But that does not mean that all raw milk cheese has superior flavour to pasteurised milk cheese. I have tried some bloody revolting raw milk cheese in my time (i’ve even made a few of them). Likewise, I have also tasted plenty of pasteurised milk cheeses that have made me swoon (i’d like to think that I was responsible for a few of those, too).

In the 90s I worked at Neal’s Yard Dairy in London – a veritable library rich with UK artisan and farmhouse cheeses, staffed by some of the most cheese-obsessed individuals on the planet. On any given day the slate tasting bench groaned under the weight of around 100 different cheeses, sourced from every nook and cranny of Britain and Ireland. All but five were unpasteurised. At lunch, the staff had free access to the full range and it never ceased to amaze me that these cheese freaks who spent their days espousing the flavour benefits of raw milk cheese, routinely selected Colston Basset Stilton, by law made with pasteurised milk, for their own sustenance. The reason was simple: it tasted utterly incredible.

Terroir and integrity.
Terroir is the essence of the place where a cheese is made. It is what gives a cheese its unique, regional character. Terroir is influenced by everything that makes a place unique. It is an expression of a cheesemaker’s integrity and unfortunately, pasteurisation is the enemy of this integrity. As a cheesemaker, I want to be able to use my skills to make the best cheese possible. Being made to use pasteurised milk does not allow me to do this.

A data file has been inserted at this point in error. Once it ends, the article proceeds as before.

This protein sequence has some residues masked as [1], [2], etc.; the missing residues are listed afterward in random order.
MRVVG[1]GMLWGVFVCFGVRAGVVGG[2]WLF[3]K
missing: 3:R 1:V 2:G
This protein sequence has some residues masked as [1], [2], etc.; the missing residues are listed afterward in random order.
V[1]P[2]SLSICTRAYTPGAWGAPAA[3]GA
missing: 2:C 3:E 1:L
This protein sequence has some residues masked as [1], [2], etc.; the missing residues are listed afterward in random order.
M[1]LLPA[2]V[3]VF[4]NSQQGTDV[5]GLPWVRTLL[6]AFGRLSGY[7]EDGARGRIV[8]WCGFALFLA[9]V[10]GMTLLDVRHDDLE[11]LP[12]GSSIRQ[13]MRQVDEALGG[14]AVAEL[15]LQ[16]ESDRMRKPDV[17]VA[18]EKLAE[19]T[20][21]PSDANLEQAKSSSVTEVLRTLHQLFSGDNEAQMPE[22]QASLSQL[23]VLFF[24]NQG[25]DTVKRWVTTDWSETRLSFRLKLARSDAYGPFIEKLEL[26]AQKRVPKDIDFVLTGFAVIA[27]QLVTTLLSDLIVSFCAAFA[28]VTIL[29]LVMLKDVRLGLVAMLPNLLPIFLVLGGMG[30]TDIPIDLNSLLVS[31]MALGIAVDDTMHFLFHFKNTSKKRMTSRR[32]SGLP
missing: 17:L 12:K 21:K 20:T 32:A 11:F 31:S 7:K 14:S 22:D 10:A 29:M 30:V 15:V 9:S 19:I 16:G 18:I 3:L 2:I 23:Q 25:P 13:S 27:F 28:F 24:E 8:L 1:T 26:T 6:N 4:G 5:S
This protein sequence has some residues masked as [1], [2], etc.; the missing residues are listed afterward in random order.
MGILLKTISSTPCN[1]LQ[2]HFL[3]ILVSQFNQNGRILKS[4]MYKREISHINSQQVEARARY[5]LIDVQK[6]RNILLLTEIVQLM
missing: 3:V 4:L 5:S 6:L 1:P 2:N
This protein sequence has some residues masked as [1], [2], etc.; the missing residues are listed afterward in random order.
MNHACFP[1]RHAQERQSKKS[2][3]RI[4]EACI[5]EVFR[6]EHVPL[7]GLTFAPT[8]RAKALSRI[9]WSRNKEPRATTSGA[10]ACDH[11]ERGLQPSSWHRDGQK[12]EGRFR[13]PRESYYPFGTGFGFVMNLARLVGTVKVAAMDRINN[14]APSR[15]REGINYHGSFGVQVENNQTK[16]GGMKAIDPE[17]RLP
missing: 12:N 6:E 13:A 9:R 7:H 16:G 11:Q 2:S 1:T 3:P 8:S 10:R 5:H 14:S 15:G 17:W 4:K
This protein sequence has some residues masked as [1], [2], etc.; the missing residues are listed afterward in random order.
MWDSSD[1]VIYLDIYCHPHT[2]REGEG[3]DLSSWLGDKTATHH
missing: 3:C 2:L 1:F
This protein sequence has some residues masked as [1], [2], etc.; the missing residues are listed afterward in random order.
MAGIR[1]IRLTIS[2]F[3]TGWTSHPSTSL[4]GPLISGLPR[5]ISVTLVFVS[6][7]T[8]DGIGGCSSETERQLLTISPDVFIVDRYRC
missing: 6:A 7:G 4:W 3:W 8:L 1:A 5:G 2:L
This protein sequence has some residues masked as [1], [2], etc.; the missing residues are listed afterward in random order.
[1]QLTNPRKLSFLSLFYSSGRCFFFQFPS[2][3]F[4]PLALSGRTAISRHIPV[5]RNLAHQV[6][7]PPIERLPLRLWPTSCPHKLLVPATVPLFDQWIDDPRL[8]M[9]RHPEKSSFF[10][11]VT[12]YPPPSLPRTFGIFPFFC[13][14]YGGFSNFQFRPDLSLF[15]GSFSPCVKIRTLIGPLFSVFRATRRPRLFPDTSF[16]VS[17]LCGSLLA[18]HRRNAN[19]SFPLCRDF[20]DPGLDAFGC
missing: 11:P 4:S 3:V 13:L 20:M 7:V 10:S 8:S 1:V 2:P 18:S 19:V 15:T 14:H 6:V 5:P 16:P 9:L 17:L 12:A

The rich flora found in raw milk is determined by several factors: the breed, age and health of the animal, the soil, the climate, the pasture, the supplementary feed such as hay or silage, the quality of the air and water the animal consumes; to list just a few of the big ones.

Combined, these produce a milk which is true and unique to that specific animal and farm. Pasteur- isation removes much of that special character.

In Europe, this is taken very seriously. Protected Appellations of Origin (PDO) is a system to ensure that these characters are not compromised or lost. In the Australian wine industry, we now place a high value on the terroir of wines. It is what sets two wines of the same variety, vintage and region apart. Yet in Australia, it is a conundrum to me that we do not value terroir in cheese. In fact, we are legally obliged to stamp it out through pasteurisation. Yet, artisan and farmhouse cheesemakers in countries like Australia rely on this point of differentiation from more commercially produced cheeses which are becoming more and more competitive on quality and price but who are not in a position to make raw milk cheese.

These regulations must be changed; not only to recognise that raw milk cheese can be made safely but also to allow for the development of real cheese with true regional character.

This is an edited extract from MILK. MADE.
By Nick Haddow published by Hardie Grant Books RRP $29.99 and is available in stores nationally.